Thursday, September 4, 2008

Truth & Reconciliation

The theme of musical heroes set in early in the Hero Worship theme and it's got me thinking about the way a "music taste" is constructed over years and how that thing, a taste in music, is actually a bogus conceit. I reckon I acquired my "music taste" at an age where everything about me was defined in opposition to what I was not or by what I aspired to be. Such a molten identity - and yet the notion of having a tangible taste that was hermetically sealed (though admission into which was possible if accompanied by a signed reference from John Peel and my elder brother) seemed wholly logical and remains hard to shift.

It's easy now to say that the punk, reggae and new wave that sparked my obsession with music, the blues and soul and jazz that came to define my musical universe, and the hip-hop that subsequently became a passion, all mingle together and with other genres as happily within me as they do on the shuffle feature of my iPod, or in conversations with the RR crowd. But if they do so, it's come after a process that, in my mind, resembles the procedures of the Truth and Reconciliation committee in post-apartheid South Africa. Below are three exhibits: Exhibit A follows on from steenbeck's Donald Byrd discussion as the most eloquent explanation of why this jazz fan came to embrace hip-hop; Exhibit B is an example of a record I would have told myself I hated when it was out, but which has always stubbornly made a play for my affections in defiance of the company it would keep there; Exhibit C is a track that isn't necessarily the greatest piece of music ever recorded, nor indeed the only song anyone should ever bother listening to, except whenever I hear it and find it impossible to deny either proposition. There could have been more exhibits - the point is that I don't think I possess a "taste in music" anymore, just that I'm made up of thousands of musical narratives like these.

Blimpy's idea of a record for each of your record-buying years brought this into focus. What, for example, would I have put for 1979 that would be closest to the truth - The Jam's version of Heatwave, say, which consciously or otherwise prepared the ground for the digging into soul history I still do thirty years later; or something by The Police, whom I know I idolised at the time (until about 1980) but who now just don't do anything for me. Was I labouring under a false consciousness at the time - like those pro-apartheid South Africans whose censored media and privileged lifestyles prevented their innate humanity from connecting with the suffering carried out in their interests? When I became immersed in jazz and resolute that the status of the music, and all Black music, was historically undermined by imperialism and institutional racism, a corollary was that certain of my past musical heroes were, if not dead to me, then in need of a sort of cultural forgiveness. The Jam, Joy Division and Blondie were waved through; The Clash too, but with songs like Train In Vain taking pride of place where Complete Control had been before; Ian Dury emerged as a figure, more relevant than before, who'd been introducing me to Acid Jazz years before Gilles Peterson thought up the term; The Pogues got the odd tune like Rainy Night In Soho through but had to leave the main body of their work behind; The Smiths' reconciliation process was one of the longer ones; U2 never made it. I'm not so hung up about any of this now but I wonder if others have put their own musical heroes through similar processes.

All we have are our narratives. Now I look back, I know there was no Damascene moment that turned me onto any of the genres of music around which most of my listening coalesces. It barely happens with individual acts - there are always odd cases where I can remember a particular name exploding into hero status through hearing them on the radio (Swamp Dogg), taking an almost random chance with one of their records (Sonny Criss) or seeing them live (Curtis Mayfield), but it's largely a combination of influence, incremental increase in affection, or freeing oneself up to admit that, whatever my 13/17/21/25-year-old self may have said about all this, I Love This Music.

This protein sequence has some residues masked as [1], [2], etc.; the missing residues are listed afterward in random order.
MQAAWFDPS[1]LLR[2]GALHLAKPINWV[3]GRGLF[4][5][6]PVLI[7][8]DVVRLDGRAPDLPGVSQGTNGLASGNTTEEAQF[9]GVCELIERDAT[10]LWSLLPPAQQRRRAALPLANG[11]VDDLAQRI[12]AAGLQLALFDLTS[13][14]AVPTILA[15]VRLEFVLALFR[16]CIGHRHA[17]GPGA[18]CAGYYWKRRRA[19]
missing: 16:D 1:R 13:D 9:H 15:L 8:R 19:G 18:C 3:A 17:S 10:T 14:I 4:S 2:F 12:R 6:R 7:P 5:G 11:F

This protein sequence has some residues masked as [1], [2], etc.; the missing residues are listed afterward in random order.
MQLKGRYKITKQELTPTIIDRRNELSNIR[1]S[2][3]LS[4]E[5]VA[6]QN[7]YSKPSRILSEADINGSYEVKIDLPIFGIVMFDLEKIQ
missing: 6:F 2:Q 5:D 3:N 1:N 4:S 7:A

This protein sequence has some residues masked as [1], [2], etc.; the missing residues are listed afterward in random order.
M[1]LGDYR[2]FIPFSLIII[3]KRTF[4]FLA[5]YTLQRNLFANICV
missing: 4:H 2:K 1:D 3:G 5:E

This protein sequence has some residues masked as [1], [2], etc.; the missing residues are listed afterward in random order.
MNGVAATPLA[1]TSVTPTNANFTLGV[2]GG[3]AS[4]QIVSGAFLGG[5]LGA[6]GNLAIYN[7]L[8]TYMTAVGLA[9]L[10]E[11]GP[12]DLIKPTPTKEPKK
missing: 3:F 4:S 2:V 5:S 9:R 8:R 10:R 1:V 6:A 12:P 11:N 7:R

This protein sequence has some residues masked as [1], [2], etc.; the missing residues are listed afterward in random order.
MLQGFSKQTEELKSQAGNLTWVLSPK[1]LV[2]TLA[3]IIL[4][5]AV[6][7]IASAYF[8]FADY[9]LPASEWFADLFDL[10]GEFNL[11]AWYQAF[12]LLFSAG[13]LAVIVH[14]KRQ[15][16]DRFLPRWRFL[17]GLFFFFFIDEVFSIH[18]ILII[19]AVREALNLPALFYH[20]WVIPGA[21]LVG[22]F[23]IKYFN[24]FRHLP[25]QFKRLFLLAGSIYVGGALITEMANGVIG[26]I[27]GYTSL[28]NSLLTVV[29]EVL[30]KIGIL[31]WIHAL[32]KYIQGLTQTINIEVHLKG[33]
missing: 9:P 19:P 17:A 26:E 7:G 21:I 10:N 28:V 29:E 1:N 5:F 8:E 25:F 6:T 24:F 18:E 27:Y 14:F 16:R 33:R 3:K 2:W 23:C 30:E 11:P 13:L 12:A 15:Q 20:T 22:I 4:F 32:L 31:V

11 comments:

steenbeck said...

Good post, May1366. I'll have to marinate on it a bit--lots of ideas. I liked the Stetsasonic and the Martha and the Vandellas. The Rainbow, however....

CB said...

Interesting stuff. I did have my moment on the road to Damascus when I first heard reggae- Bob Marley Live. However I know that in comparison to many people on this blog my music knowledge is very limited and very main stream apart from a few detours ('My Friend the Chocolate Cake' anyone?) I have never really analysed the reasons behind my taste. My older brother ceased to be an influence when I was about 17. In fact I probably never really got into Led Zeppelin because he already was. The NME probably played a big part in forming it in the late 70s. Or maybe it dictated it rather more than forming it and I freed myself from its influence when I left London. Like all these things - can we ever really know what made us who we are?

DaddyPig said...

I'll give the Stetsasonic a listen tomorrow while catching up with the day on RR. Good to have hip-hop recommendations from a jazz lover. 'Heatwave' is a great great choice, irresistible.

My first ever album purchase was Deep Purple's 'Machine Head' in 1972, aged 10 - I was into metal pre-adolescence, but went off it and never really got Rainbow.

But the point is well made about personal narratives 'trumping' coherence and logic in our likes and dislikes. For this reason, I can't stand the "if you like X then you'll love Y" school of music journalism. And it certainly helps to explain those 'guilty pleasures' that one can't help liking when we know we shouldn't ! Mine is probably Shaky and Bonnie doing "Rocking Good Way" (did I say that out loud ?!).

May1366 said...

Ha! Just to confirm - SYBG is the alpha and omega of my relationship with Rainbow. I couldn't even name you another of their songs. It's like eating the worm in the bottle of Mescal: I'm perfectly happy to have done it once; not too bothered that I'll have to settle for Marmite again on my toast in the morning.

Blimpy said...

Great post, may.

Incidentaslly, this was post 1000, had the 81 or so abandoned drafts been published....

snadfrod said...

I totally agree with the above comments - its a great post 1366.